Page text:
My Klingon “flower” arrangement is a scale-be-damned parade formation of Ertl’s Next Generation Battle Cruiser (#6812), Bird of Prey from the Adversary Set (#6858), and an original series D-7 Battle Cruiser from the Space Ship Set (#6677). The three ships are posed over a traditional Klingon “Tri-Point & Meatball” base.
Each of these ships were assembled “box stock” except for the Plasti-Struct tubes in their bellies for mounting. Built at different times I began with the old D-7 and ended with the Bird of Prey. The BOP was the magnet that pulled the ships together. While painting it, I thought, “Too bad I can’t put them all together in one display”. I laid them out on the bed, and that was that. Their relative scales were wrong, but visually they belonged together.
The D-7 (Space Ship Set) was purchase while I was in college, when I only had money for a cheap kit. My paint work was neither exciting nor particularly accurate. I did a little shadowing to pick out some of the detail, added the decals and sealed her up with matte acrylic. At some point I would like to paint the head and engines their “correct” colors (in my spare time!!).
Next came the Next Generation Battle Cruiser, purchased while working out of town for a few months. I had almost nothing with me except some artist’s acrylics and brushes. At a local hobby store, I bought the kit, an X-Acto, a bottle of Zap-A-Gap, and a spray can of Floquil metal figure primer (very light gray). The model went together very well thankfully, with no real gaps to fill.
Once primed, I worked multiple washes of blue and green translucent acrylic over the ship. All the color and detail was applied this way. I had no references with me, only the box art and the kit’s painting instruction, so I invented. Every panel or shape was separated with thin shadow work.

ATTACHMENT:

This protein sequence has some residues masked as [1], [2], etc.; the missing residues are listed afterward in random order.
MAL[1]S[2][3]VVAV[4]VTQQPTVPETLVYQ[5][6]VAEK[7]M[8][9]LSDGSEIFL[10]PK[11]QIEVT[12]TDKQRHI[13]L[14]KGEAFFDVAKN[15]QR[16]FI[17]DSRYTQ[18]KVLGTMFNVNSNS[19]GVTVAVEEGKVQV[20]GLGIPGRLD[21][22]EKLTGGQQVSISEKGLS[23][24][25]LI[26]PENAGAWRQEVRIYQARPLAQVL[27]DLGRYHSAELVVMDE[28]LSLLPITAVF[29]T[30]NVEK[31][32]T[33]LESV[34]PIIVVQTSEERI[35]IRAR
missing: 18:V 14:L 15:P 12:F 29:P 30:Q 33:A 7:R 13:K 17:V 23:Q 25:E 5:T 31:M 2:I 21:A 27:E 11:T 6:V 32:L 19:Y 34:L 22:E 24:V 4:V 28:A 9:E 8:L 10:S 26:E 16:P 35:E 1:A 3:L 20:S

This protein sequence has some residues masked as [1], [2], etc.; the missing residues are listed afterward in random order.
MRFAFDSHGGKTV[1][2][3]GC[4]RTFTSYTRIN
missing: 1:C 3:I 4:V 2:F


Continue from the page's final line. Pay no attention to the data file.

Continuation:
After, I gently rubbed selected edges with ultra-fine steel wool (stolen from work) to get quick and dirty highlights. I based the bright accents (yellow, red) first with white acrylic gesso. Then applied their colors translucently. The engine “glow” is painted similarly but in various fluorescent acrylics.
The windows are gesso too washed with a very thin blue. Decals were applied and sealed with acrylic matte medium, then tied in with a dirty wash. When I got the model home, I added the base tube, and touched up around the surgical scars. Finally, I gave the model a very gentle dusting with Krylon Ulra-Flat Black. Except for the primer and the Krylon, this model was painted exclusively with a brush.
The Bird of Prey is painted with similar techniques as the NG-BC.
The layout for the based was enlarged from the Star Trek Encyclopedia. Built from 2 layers of MDO 3/4″ plywood, it’s a weighty pig (cat proof). The “meatball” is painted with orange and dark red casein paint, with gold leaf applied randomly, sealed in gloss poly. The “Tri-Point” is heavily stippled with a shellac and graphite mixture. When dry the stipple tops were knocked down with 220 sandpaper to achieve the rough cast-iron appearance (BOP Top View). The brass rods supporting the ships were aged with a propane torch.
The whole display is a certainly theatrical, maybe even operatic ((Klingon that is). I like to think of this display occupying a place of honor in some Klingon General’s life (His office? Do they have those?), like Picard’s little ships.